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The Ground of the Universal in the Singular According to Thomas Aquinas: Common Nature, Similitude, and/or Idea?

Luiz Marcos da Silva Filho


In this article, I aim to analyze, in Thomas Aquinas’s philosophy, (i) whether the “essence absolutely considered” (or “common nature”) can play a role of ground for the universal in the singular thing or in the individual and (ii) whether it is simultaneously obtained through the intelligible abstraction of the essence with the intention of universality or through a “double abstraction”. Additionally, I will investigate whether the “essence absolutely considered” requires, from Aquinas, an appropriation of a certain theory of ideas, and whether the association between this essence and the ideas is something required to justify the “similitude” among universals and individuals. Finally, I will approach some different receptions of Thomas Aquinas in the 20th and 21st centuries, most of them used to frame his thought under so distinct perspectives, such as of a direct realist, an essentialist, an indirect realist, a representationalist etc.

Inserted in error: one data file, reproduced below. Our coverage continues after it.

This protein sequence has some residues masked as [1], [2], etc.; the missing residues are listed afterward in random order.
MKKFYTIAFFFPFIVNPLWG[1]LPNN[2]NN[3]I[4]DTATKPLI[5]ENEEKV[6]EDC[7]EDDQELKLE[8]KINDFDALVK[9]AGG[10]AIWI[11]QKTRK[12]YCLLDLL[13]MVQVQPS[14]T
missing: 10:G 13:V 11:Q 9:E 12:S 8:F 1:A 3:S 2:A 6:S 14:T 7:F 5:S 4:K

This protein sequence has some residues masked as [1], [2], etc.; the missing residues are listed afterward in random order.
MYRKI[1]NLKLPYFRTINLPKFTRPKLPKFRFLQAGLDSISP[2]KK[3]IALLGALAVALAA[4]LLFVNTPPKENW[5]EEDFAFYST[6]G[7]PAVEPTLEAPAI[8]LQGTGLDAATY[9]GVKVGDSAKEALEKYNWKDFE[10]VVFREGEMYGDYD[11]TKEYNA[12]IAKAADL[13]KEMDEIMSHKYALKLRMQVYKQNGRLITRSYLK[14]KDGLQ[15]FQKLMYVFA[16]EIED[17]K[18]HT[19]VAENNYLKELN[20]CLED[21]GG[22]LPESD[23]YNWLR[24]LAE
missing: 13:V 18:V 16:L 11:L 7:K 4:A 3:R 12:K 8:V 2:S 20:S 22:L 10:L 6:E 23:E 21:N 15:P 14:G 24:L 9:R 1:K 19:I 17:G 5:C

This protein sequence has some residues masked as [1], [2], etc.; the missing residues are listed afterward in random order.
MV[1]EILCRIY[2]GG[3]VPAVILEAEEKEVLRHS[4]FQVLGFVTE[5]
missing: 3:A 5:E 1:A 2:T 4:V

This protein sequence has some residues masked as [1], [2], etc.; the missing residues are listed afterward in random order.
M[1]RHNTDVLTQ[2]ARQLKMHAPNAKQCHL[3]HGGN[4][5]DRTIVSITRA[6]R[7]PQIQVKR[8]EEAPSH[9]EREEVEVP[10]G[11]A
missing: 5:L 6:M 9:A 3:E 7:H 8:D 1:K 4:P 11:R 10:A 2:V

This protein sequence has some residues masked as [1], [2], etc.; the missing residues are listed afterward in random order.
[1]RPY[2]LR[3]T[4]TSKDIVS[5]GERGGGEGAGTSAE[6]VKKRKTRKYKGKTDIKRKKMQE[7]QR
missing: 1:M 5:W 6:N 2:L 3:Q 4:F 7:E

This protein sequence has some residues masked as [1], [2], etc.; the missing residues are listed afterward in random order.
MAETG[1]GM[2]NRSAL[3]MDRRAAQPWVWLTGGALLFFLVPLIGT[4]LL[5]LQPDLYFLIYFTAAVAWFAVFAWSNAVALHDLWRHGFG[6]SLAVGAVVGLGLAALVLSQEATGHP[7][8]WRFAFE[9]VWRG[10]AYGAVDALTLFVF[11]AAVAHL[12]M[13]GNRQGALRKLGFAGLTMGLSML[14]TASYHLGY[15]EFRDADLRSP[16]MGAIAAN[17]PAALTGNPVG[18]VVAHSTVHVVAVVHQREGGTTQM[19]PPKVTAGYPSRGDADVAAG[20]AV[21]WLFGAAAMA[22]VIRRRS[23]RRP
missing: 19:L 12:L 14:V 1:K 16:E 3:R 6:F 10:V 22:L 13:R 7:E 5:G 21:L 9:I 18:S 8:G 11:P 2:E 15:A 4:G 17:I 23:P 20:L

Abstraction, Essence, Universal, Singular, Representation, Idea.

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